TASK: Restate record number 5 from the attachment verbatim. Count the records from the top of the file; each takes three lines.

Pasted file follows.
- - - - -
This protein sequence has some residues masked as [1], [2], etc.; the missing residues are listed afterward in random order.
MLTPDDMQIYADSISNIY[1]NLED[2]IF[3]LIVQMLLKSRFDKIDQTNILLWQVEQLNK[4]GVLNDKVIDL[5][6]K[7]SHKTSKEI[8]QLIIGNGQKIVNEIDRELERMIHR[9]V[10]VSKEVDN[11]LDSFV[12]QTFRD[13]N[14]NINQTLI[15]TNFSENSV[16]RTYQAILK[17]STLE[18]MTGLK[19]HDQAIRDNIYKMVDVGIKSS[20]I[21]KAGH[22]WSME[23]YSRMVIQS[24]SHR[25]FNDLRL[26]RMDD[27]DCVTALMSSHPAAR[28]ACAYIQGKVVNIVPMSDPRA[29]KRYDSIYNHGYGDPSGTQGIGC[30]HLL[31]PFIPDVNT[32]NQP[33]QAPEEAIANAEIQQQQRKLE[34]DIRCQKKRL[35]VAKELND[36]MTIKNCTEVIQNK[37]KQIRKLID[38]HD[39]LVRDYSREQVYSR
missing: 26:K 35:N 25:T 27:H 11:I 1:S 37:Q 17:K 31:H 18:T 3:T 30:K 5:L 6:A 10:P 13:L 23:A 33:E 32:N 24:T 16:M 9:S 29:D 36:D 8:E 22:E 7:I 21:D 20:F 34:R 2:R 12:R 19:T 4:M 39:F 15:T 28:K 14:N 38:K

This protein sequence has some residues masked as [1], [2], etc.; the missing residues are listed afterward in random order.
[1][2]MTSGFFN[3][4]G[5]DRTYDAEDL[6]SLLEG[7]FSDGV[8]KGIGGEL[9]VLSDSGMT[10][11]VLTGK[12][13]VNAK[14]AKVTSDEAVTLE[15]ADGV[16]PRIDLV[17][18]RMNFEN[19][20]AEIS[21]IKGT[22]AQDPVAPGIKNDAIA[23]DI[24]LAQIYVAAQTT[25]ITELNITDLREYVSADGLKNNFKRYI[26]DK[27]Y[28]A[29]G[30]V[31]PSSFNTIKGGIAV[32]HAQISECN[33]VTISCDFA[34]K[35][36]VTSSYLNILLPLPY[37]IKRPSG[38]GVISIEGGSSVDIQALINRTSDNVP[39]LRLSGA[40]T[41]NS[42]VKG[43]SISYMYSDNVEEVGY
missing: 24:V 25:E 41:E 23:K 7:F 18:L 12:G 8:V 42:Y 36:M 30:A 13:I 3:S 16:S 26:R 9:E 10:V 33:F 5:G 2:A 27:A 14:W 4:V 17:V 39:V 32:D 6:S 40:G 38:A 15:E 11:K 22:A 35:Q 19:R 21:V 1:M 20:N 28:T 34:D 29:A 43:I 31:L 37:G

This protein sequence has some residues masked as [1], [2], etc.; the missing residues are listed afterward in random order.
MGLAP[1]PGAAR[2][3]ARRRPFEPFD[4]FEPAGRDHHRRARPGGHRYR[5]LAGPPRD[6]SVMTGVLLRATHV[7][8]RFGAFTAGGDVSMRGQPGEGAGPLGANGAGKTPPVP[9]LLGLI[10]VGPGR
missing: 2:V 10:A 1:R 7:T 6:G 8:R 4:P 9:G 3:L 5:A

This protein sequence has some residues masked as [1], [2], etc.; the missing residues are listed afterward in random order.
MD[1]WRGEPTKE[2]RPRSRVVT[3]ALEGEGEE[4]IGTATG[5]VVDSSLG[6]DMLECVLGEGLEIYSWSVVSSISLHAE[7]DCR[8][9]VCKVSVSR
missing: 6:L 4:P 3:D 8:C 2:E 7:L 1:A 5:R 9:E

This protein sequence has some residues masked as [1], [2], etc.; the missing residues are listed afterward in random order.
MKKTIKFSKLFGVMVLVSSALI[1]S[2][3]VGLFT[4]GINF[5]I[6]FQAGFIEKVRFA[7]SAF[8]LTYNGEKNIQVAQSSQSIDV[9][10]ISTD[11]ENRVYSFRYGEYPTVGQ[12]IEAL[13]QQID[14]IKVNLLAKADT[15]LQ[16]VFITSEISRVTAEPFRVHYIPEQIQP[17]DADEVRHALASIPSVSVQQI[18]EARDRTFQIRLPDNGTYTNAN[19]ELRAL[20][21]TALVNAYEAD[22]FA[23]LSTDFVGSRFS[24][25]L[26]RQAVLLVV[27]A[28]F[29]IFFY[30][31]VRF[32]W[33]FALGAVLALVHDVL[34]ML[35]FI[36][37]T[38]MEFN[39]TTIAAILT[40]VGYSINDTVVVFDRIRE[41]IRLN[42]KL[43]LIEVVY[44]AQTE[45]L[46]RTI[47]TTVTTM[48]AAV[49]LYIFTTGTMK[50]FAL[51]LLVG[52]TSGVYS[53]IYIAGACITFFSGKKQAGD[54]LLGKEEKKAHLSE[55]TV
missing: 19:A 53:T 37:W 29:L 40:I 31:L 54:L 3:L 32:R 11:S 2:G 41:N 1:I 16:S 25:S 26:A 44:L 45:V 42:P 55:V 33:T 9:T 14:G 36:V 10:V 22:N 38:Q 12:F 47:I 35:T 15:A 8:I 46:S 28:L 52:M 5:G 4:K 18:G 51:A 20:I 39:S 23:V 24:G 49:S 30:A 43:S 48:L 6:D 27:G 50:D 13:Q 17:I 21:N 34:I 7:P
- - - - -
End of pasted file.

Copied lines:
This protein sequence has some residues masked as [1], [2], etc.; the missing residues are listed afterward in random order.
MKKTIKFSKLFGVMVLVSSALI[1]S[2][3]VGLFT[4]GINF[5]I[6]FQAGFIEKVRFA[7]SAF[8]LTYNGEKNIQVAQSSQSIDV[9][10]ISTD[11]ENRVYSFRYGEYPTVGQ[12]IEAL[13]QQID[14]IKVNLLAKADT[15]LQ[16]VFITSEISRVTAEPFRVHYIPEQIQP[17]DADEVRHALASIPSVSVQQI[18]EARDRTFQIRLPDNGTYTNAN[19]ELRAL[20][21]TALVNAYEAD[22]FA[23]LSTDFVGSRFS[24][25]L[26]RQAVLLVV[27]A[28]F[29]IFFY[30][31]VRF[32]W[33]FALGAVLALVHDVL[34]ML[35]FI[36][37]T[38]MEFN[39]TTIAAILT[40]VGYSINDTVVVFDRIRE[41]IRLN[42]KL[43]LIEVVY[44]AQTE[45]L[46]RTI[47]TTVTTM[48]AAV[49]LYIFTTGTMK[50]FAL[51]LLVG[52]TSGVYS[53]IYIAGACITFFSGKKQAGD[54]LLGKEEKKAHLSE[55]TV
missing: 19:A 53:T 37:W 29:L 40:I 31:L 54:L 3:L 32:R 11:S 2:G 41:N 1:I 16:S 25:S 26:A 44:L 45:V 42:P 55:V 33:T 9:T 14:G 36:V 10:V 22:N 38:Q 12:F 47:I 35:T 15:A 8:I 46:S 28:L 52:M 5:G 4:K 18:G 51:A 20:I 39:S 23:V 24:G 49:S 30:A 43:S 48:L 6:D 27:G 50:D 13:Q 17:I 21:N 34:I 7:P